[00124] If the detection session is complete ("YES" branch of block 324), processor 70 may analyze the electrical signals and acoustic signals for generating a composite PCG. Processor 70 may identify R-wave peaks as the trigger for each cardiac cycle (326). Processor 70 may then synchronize the acoustic signals for each cardiac cycle to the identified trigger (328). Processor 70 may then reinforce the acoustic data over multiple cardiac cycles to generate the composite PCG (330). In other words, the acoustic signals may be averaged or summed to reinforce actual heart sounds present in the acoustic signals and reduce or eliminate the presence of noise or non-heart sounds in the acoustic signals. Detection device 12 and/or computing device 18 may then present the composite PCG to a user (332). The composite PCG may be presented via visual or audio means.

[00125] FIG. 26 is a flow diagram illustrating an example process for generating composite PCGs for different phases of breathing. Processor 70 may retrieve ECG data (e.g., electrical signals) and PCG data (e.g., acoustic signals) from each cardiac cycle (340). Processor 70 may determine the R- wave amplitudes from each cardiac cycle (342) and determine the number or type of breathing phases for the PCG analysis (344). Example breathing phases may include inspiration, expiration, the peak of inspiration, and the bottom of expiration.

[00126] Processor 70 may sort the ECG data and the PCG data for each cardiac cycle according to the R-wave amplitude of the respective cycles (346). For each breathing phase, processor 70 may then average the respective, or sorted, PCG data for all cardiac cycles (348). Processor 70 may then generate a composite PCG for each of the breathing phases and present the composite PCGs to the user (350). In some examples, detection device 12 may transmit the composite PCGs to computing device 18 for presentation to the user.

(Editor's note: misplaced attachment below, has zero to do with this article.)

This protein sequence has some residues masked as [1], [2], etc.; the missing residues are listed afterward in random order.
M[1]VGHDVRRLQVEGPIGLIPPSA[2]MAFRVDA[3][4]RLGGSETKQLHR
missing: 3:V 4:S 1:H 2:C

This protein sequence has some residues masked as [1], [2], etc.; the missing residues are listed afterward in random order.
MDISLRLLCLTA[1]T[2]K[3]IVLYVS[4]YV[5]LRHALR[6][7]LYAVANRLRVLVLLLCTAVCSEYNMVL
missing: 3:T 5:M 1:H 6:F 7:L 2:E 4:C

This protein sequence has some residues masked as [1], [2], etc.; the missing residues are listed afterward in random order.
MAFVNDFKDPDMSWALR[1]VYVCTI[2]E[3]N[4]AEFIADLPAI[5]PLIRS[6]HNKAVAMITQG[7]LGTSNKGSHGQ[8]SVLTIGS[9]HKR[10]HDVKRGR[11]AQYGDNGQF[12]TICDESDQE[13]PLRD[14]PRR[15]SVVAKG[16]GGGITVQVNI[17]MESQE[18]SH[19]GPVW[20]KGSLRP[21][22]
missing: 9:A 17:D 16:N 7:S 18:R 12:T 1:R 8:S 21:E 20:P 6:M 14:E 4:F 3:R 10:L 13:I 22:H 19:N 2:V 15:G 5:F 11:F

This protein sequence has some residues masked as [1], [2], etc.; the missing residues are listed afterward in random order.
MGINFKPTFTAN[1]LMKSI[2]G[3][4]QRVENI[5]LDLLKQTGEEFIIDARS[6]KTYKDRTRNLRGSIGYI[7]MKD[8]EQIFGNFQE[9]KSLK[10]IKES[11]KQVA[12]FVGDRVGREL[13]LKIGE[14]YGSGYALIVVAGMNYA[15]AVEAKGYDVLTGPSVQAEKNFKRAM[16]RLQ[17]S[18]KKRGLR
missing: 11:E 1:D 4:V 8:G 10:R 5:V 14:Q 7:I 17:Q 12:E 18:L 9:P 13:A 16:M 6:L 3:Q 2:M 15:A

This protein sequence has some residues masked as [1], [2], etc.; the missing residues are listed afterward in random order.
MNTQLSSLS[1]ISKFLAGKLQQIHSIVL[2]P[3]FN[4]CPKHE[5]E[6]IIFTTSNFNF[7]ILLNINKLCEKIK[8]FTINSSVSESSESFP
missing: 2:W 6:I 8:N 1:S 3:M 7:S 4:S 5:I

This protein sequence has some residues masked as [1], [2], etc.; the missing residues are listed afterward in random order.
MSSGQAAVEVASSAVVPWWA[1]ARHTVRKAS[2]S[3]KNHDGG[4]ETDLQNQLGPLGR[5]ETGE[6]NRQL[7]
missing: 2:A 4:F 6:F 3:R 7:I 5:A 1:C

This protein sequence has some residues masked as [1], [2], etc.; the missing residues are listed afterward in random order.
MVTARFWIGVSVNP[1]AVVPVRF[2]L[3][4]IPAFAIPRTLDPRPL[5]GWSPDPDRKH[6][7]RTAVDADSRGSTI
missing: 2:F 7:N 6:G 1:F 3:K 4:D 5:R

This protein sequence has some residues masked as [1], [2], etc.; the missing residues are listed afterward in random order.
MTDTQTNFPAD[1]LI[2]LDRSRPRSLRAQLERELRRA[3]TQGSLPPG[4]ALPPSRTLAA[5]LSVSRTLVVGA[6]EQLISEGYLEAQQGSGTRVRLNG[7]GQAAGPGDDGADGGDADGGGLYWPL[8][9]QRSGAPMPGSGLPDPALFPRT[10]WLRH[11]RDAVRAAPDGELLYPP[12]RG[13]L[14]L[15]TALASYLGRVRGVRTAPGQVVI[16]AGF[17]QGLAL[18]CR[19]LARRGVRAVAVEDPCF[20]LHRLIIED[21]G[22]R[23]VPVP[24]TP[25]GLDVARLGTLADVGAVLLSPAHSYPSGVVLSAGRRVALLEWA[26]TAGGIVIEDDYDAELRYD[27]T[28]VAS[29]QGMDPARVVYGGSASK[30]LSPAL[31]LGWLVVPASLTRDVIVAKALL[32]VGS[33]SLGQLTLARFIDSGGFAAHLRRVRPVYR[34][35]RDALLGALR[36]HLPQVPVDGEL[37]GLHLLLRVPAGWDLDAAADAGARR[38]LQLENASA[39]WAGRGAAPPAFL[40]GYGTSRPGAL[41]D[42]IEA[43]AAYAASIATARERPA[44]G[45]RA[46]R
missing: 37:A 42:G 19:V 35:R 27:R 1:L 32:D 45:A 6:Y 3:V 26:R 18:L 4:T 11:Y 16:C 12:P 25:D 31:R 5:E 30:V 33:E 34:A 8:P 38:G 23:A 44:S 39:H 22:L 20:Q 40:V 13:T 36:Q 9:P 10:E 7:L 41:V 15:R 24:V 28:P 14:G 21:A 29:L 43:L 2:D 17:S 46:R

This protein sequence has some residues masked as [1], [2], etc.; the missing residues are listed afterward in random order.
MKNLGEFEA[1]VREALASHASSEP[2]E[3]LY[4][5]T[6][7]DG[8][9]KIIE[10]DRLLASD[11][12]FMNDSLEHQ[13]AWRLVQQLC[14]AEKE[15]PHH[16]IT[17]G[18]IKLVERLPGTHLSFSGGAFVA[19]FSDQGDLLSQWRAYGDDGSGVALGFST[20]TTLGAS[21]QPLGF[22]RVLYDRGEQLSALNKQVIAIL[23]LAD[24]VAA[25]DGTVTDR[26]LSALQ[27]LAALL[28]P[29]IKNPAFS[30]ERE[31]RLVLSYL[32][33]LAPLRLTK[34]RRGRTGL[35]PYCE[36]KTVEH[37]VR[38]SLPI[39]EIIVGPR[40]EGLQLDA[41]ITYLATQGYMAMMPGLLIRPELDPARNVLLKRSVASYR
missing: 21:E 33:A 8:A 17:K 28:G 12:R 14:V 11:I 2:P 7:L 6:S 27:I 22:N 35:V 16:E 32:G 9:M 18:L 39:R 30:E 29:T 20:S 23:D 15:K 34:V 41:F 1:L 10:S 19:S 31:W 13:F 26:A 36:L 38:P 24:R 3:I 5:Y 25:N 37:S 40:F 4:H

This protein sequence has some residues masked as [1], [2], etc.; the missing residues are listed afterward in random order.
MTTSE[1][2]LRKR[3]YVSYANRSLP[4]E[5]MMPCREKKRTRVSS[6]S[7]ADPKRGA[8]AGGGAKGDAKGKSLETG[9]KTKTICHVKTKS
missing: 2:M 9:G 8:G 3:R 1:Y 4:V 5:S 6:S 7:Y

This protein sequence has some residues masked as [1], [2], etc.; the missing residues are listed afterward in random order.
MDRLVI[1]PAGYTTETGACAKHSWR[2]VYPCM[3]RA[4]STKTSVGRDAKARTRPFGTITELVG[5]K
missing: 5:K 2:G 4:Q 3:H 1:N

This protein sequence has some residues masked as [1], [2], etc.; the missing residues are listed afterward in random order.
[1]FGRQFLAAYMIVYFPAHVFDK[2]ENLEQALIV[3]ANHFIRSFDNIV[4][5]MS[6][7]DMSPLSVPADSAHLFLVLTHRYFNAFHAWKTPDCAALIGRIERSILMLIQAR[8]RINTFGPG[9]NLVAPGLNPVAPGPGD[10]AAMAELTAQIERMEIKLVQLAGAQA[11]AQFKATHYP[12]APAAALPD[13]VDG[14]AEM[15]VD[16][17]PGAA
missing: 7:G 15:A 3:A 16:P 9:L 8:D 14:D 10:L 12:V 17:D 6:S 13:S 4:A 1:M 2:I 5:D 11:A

[00127] FIG. 27 is a flow diagram illustrating an example process for generating composite PCGs for different activities of the patient. Processor 70 may retrieve PCG data (e.g., acoustic signals) from each cardiac cycle (360). Processor 70 may also retrieve activity data from activity sensor 82 (362). Processor 70 may analyze the activity data to identify similar activities and/or predefined activities from the activity data (364). For example, the predefined activities may include sitting, standing, walking, lying down, or any other maneuvers that may isolate one or more potential heart sound pathologies.

[00128] Processor 70 may then sort the PCG data for each cardiac cycle into respective activities during which the PCG data was detected (366). In other words, the PCG data may be associated with the activities the patient was engaged in when the PCG data was detected. For each activity, processor 70 may then average the respective, or sorted, PCG data for all cardiac cycles (368).

Processor 70 may then generate a composite PCG for each of the activities and present the composite PCGs to the user (370). In some examples, detection device 12 may transmit the composite PCGs to computing device 18 for presentation to the user.

[00129] In one embodiment, the patient may be instructed by an automated testing system to run through a series of maneuvers designed to enhance the physiological conditions to reveal underlying heart pathologies. For example, the automated testing system may instruct the patient to transition from a sitting position to a standing position, breathe deeply, or squeeze a ball. The instructions to the patient can be automatically provided by a GUI interface or guided by a clinician. The automated testing system senses whether the patient is complying with the instructions (e.g. movement sensing by accelerometer, breathing by ECG variation) and verifies the intensity of the maneuver. If needed, the automated testing system may request that the patient repeat maneuvers if they are not adequately performed or if the data is not properly collected.